Glasgow & West Scotland

Scientists produce 'world's smallest Christmas card'

smallest Christmas card graphic
Image caption Glasgow University provided this graphic to demonstrate how small the card is

Scientists have produced what they believe is the world's smallest Christmas card.

It was created by nantotechnologists at the University of Glasgow and is so small it could fit on to the surface of a postage stamp 8,276 times.

The image, which measures 200x290 micro-metres, features a Christmas tree and is etched on a tiny piece of glass.

The team behind the project said the technology could eventually be used in products such as TVs and cameras.

The university's school of engineering drew up the design to highlight its "world-leading" nanotechnology expertise.

Prof David Cumming said: "Our nanotechnology is among the best in the world but sometimes explaining to the public what the technology is capable of can be a bit tricky.

"We decided that producing this Christmas card was a simple way to show just how accurate our technology is.

"The process to manufacture the card only took 30 minutes. It was very straightforward to produce as the process is highly repeatable - the design of the card took far longer than the production.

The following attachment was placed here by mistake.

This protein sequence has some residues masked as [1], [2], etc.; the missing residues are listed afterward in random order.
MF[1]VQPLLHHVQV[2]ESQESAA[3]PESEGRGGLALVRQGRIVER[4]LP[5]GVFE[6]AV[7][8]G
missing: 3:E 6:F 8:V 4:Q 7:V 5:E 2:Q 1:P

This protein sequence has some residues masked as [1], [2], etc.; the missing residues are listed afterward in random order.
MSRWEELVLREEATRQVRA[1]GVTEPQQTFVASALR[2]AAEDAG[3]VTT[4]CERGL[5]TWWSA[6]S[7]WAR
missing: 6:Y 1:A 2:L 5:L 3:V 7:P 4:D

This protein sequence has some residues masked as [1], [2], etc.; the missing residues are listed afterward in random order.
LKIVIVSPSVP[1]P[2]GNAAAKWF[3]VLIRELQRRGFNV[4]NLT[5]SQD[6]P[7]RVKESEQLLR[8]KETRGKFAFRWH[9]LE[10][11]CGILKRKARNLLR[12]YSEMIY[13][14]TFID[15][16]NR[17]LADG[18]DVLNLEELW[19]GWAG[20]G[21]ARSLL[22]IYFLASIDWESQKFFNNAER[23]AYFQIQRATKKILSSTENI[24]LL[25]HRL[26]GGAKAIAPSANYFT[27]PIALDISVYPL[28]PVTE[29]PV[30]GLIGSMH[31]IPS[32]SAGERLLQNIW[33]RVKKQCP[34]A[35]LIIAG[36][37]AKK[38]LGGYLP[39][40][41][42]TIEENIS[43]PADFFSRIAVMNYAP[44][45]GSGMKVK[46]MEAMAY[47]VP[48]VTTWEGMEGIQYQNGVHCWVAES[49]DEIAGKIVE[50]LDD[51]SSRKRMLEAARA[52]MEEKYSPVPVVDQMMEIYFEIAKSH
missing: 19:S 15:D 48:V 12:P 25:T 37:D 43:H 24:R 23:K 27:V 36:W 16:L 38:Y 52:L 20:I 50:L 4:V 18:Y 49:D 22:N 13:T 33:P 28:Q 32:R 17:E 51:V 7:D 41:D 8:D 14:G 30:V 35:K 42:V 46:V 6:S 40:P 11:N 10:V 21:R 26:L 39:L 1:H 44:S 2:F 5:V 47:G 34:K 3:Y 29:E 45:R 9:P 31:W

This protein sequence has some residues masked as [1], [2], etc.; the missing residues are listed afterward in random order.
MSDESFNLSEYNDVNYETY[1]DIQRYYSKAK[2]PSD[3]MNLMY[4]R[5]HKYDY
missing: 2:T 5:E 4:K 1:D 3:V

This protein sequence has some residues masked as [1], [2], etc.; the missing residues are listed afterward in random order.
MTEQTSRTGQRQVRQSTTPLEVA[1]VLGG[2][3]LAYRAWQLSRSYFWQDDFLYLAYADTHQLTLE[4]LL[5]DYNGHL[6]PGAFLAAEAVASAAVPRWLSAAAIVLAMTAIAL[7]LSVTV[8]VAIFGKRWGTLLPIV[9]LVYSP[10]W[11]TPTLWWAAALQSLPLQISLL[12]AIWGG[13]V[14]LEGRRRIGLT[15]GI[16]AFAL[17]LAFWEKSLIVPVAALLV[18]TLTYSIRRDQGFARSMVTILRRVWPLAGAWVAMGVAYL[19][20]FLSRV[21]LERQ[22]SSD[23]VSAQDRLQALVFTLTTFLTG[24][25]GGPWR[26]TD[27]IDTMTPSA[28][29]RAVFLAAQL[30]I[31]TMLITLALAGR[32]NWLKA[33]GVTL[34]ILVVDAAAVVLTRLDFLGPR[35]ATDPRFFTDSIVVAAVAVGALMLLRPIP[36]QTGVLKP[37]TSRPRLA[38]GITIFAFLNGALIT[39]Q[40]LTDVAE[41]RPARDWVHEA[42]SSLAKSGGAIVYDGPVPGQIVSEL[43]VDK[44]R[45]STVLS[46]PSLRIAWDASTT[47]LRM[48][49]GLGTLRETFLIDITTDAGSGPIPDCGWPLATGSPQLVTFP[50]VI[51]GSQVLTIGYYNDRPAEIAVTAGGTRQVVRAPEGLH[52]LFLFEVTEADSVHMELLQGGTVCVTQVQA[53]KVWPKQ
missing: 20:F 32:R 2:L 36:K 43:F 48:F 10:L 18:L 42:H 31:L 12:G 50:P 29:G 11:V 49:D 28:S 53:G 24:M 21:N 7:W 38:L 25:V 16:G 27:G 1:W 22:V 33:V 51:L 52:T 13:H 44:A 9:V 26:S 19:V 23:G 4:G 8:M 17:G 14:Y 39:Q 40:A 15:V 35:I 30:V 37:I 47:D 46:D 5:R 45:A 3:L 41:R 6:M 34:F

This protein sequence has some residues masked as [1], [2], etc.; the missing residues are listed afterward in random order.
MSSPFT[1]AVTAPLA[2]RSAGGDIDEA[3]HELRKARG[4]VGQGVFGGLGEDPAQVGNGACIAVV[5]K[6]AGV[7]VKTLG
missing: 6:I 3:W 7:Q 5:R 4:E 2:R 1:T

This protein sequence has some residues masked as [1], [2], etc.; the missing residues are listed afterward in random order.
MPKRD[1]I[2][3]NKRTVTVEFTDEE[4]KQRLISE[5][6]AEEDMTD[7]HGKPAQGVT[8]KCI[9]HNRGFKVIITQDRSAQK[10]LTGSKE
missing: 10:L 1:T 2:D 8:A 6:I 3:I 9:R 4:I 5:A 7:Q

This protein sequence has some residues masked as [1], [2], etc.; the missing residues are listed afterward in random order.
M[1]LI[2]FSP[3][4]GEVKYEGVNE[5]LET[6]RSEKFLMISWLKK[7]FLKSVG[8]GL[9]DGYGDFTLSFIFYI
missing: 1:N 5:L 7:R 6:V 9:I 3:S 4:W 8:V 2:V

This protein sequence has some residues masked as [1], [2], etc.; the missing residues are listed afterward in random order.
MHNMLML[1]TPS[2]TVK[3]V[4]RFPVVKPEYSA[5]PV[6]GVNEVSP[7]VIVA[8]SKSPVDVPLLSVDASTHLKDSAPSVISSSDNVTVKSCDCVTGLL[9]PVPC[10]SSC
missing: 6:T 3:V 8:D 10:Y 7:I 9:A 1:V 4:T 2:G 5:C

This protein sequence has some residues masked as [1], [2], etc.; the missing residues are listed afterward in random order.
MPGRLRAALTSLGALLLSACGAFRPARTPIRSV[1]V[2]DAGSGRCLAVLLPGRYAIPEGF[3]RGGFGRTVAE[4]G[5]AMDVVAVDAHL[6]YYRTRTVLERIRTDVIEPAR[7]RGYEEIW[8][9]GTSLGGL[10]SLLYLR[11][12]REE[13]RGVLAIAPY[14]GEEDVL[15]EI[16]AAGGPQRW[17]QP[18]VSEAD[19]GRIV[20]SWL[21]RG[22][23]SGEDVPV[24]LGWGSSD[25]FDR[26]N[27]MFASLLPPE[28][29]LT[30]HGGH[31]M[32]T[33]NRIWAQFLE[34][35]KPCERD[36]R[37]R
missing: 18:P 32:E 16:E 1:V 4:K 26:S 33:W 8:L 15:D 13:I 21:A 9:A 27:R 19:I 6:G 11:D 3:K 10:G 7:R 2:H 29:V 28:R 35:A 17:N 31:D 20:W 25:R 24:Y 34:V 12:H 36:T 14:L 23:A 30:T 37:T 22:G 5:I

Human hair

Prof Cumming added: "The card is 200 micro-metres wide by 290 micro-metres tall.

"To put that into some sort of perspective, a micro-metre is a millionth of a metre; the width of a human hair is about 100 micro-metres.

"You could fit over half a million of them on to a standard A5 Christmas card - but signing them would prove to be a bit of a challenge."

The colours were produced by a process known as plasmon resonance in a patterned aluminium film made in the university's James Watt Nanofabrication Centre.

Although the Christmas card example is a simple demonstration, the university said the underlying technology had important real-world applications.

The electronics industry is taking advantage of micro and nano-fabrication technology by using it in bio-technology sensing, optical filtering and light control components.

The applications are critical in the future development of the digital economy and could eventually find their way into cameras, television and computer screens to reduce the manufacturing cost.

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